The next hearing is scheduled for November 23. The High Court expressed its displeasure on Tuesday after the authorities in question failed to submit reports on the efforts taken to combat money laundering by e-commerce companies and the policy for collecting tax and VAT from them on time.During a hearing on three writ petitions filed by victims of e-commerce fraud, the HC bench comprising Justice M Enayetur Rahim and Md Mostafizur Rahman expressed their displeasure. The bench stated that the court will treat the complaint seriously because the government bodies involved had not responded to the High Court's notice.The court ordered Deputy Attorney General Bipul Bagmar to notify the Attorney General. It then scheduled the next hearing for November 23 and delayed the deadline for submitting reports until then.On September 30, the court ordered the Ministry of Commerce, the National Board of Revenue (NBR), and the Bangladesh Financial Intelligence Unit (BFIU) to produce separate reports on e-commerce platform money laundering by November 8. The court requested that the BFIU tell it of the efforts taken against money laundering by e-commerce firms, as well as NBR's stance on collecting VAT and tax from these businesses.The court also enquired about the operation of the 16-member technical committee for the e-commerce sector established by the Commerce Ministry.The petitioners were represented by lawyers Mohammad Shishir Monir, Md Anwarul Islam, and Pallob Kabir M Humaun, while the state was represented by Deputy Attorney General Bipul Bagmar.Anwarul Islam, a Supreme Court lawyer, had filed a writ case on September 20 seeking a directive from the court to establish an impartial e-commerce monitoring institute to defend the interests and rights of e-commerce customers.On September 22, SC lawyer Mohammad Humayun Kabir filed a petition asking the court to order the formation of a probe committee to identify the responsible individual or government authority whose negligence or failure has resulted in monetary losses for lakhs of consumers from well-known e-commerce sites such as Evaly, e-orange, Dhamaka, Daraz, Qcoom, Aladiner Prodip, Alesha Mart, and Dalal Plus.Thirty-three e-orange customers filed a writ on September 23 to seek their money back from the corporation. Advocate Shishir Monir filed the petition, which calls for a travel ban on senior officials and authorities of risky e-commerce enterprises like e-orange, as well as the formation of a commission to protect the interests of both customers and businesses, led by economists, IT specialists, and stakeholders.
The hacker team Shinyhunter is stealing customer data from multiple platforms and selling it on the Dark Web. These platforms have data of a total of 63 million subscribers. News Engadget.About 30 million of these data have been hacked by hackers from the data dating app Jusak. And the printing service has stolen the data of about one and a half crore customers from chatbooks. Hackers have even stolen data from a media website called the Star Tribune.According to the report, the data includes one million data from the South Korean fashion and furniture industry and 30 million data from the Chronicle of Higher Education. Although the accuracy of this database has not been confirmed. But researchers in the hacker community believe Shinyhunter's data is true. ShineHunter also claimed that they had seized 500 gigabytes of data from Microsoft's personal GitHub rethogeter. They also carried out hacking activities in the online store Tokopedia this month.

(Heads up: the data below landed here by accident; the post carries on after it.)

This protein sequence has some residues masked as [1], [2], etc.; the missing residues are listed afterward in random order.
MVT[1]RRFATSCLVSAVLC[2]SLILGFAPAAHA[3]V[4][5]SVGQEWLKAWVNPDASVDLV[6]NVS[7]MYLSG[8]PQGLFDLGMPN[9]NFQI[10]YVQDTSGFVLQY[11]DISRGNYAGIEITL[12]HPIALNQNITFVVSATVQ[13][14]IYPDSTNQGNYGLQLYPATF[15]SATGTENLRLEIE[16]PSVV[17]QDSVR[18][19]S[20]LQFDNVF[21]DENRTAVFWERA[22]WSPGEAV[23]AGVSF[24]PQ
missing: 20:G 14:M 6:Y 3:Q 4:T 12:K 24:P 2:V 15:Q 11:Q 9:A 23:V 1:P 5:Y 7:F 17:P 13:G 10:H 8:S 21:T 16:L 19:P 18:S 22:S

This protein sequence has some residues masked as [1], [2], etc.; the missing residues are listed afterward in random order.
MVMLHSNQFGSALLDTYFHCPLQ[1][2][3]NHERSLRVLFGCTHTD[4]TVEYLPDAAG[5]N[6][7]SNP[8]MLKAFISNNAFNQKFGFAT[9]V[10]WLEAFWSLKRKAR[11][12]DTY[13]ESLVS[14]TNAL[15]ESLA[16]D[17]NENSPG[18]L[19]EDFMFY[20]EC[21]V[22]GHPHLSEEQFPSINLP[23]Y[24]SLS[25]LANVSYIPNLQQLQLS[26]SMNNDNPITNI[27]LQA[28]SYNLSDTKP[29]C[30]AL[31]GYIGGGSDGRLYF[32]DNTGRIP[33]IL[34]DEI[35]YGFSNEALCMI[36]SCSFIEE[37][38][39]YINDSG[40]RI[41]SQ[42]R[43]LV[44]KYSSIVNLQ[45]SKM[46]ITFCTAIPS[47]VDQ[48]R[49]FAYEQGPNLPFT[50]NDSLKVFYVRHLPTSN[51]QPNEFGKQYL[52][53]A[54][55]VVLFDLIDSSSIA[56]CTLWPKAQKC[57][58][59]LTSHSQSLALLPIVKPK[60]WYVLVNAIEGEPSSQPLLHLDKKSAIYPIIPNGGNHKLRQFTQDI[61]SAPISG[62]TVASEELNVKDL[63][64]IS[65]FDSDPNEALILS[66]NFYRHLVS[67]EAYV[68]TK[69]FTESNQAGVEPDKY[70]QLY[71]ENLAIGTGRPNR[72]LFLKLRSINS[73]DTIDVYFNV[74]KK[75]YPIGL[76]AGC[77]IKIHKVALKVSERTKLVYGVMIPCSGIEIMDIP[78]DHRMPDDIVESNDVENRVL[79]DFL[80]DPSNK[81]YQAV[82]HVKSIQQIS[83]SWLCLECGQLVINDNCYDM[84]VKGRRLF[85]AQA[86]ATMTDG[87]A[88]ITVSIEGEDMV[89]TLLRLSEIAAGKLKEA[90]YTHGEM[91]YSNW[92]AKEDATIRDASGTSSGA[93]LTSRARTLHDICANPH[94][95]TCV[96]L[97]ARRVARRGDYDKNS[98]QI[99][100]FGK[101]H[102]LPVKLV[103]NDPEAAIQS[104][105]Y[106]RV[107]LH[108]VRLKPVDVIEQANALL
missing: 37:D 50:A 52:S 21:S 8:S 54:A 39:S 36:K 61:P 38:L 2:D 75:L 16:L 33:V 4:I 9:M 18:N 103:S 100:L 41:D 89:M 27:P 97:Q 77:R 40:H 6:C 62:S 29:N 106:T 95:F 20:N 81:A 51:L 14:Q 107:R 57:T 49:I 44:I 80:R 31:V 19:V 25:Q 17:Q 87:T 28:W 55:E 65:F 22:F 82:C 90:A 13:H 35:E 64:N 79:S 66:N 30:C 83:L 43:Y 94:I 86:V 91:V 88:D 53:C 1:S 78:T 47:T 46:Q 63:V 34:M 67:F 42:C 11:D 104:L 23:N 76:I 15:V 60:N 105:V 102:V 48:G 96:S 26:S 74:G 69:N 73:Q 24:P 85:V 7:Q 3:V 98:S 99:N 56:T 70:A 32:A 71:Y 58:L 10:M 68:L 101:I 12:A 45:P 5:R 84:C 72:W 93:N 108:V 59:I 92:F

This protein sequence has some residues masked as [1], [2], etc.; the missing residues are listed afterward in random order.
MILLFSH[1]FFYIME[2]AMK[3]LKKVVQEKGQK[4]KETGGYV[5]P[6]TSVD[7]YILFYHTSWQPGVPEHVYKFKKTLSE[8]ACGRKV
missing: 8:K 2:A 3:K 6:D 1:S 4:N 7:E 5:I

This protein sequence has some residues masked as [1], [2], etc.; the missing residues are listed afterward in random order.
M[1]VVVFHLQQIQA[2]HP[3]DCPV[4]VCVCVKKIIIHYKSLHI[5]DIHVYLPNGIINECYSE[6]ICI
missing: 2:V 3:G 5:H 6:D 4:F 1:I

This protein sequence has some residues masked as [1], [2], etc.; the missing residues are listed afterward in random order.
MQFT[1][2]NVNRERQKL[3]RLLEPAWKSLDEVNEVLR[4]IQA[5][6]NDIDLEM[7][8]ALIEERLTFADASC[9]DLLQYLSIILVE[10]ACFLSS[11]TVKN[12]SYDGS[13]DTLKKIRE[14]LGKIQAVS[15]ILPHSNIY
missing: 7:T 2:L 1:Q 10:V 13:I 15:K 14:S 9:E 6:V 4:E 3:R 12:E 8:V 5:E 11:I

Like all over the world, schools and colleges in Bangladesh have been declared closed from March 16 to March 31. About 25 million children and adolescents (play to class 10) are under house arrest in the country. As the government conducts online-based classes in schools and colleges, children between the ages of 4 and 14 are forced to use the internet. At the same time, the Bangladesh Mobile Phone Subscribers Association has raised questions about the security of the internet being handed over to tender-hearted children and teenagers even if they are kept at home.Mohiuddin Ahmed, president of the organization, urged parents to be vigilant in this regard, saying the medium is not yet suitable for children and adolescents to use. For this reason, on May 8, the United Nations, the International Telecommunication Union (IEU), warned young children against using the Internet. They say that about 1.5 billion schools and colleges in the world are closed. They are using the internet to study, play sports, watch video games. By doing so, they are going to fall into cyber risk. Due to the lack of internet and devices in Bangladesh, even if 50 per cent are out of the internet, the adverse effects of the internet on about 12 million children will still fall on them. At the same time, the issue of excessive use of internet addiction cannot be ruled out. "We are not aware of any initiative taken by the Ministry of Telecommunications to ensure the safety of children in using the Internet and no policy has been formulated in this regard," he added. The IEU is already going to make some recommendations. We all know what we want to know about the internet as well as unwanted things. As a result, tender-hearted children know what they need to know at an early age before developing their talents. At the same time, they could put themselves and their families at cyber risk.